Risk of using rpm parser?
alicewonder at shastaherps.org
Mon Mar 3 09:53:57 UTC 2014
On Mon, 2014-03-03 at 10:43 +0100, Miroslav Suchý wrote:
> I'm developer of Copr build system. As you may know I inherited original code from Seth.
> He set the design and processes that all rpm handling is done only on builders, which is VM which are terminated after
> each build.
> Seth was very afraid to parse rpm files directly on server as he said there is potential security risk. He never
> specified which risk. Or how much theoretical this was.
> And of course I can no longer ask him.
> Now I'm getting some feature request, which would imply to parse rpm files. So dear lazy list - I have question for you:
> Imagine you are attacker. You can submit to target server (Copr) whatever src.rpm you want. That srpm will be build in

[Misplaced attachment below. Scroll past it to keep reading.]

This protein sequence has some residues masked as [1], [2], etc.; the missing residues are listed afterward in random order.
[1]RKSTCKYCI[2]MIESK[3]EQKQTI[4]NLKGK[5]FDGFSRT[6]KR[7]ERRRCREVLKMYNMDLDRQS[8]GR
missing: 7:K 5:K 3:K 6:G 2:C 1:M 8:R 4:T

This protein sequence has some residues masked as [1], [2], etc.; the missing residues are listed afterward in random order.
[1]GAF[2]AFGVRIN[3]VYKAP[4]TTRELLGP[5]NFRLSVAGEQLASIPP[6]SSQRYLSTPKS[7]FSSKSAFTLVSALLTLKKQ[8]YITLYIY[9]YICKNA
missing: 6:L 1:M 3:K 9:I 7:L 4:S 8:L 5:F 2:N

> VM, which will be then terminated. But you know that the server will use queries using python-rpm on final binary rpm files.
> How much you are confident that attacker can (not) exploit rpm, python-rpm to do something evil? Even theoretically.
> And with or without Selinux.
What is the benefit of those feature requests?
I would be afraid of an injection type attack with allowing python to
execute scripts involving user supplied data, such as in an RPM.
I suspect the risk is extremely low but "trust no one" means you have to
assume anyone could be potentially trying to attack, and the last thing
you want is that server being compromised given what it does.
Unless the feature requests are critical to the successful operation of
the server, I would not parse the rpm files on the server. It's
execution of a script on un-trusted data that may not be easy to
Just my opinion.
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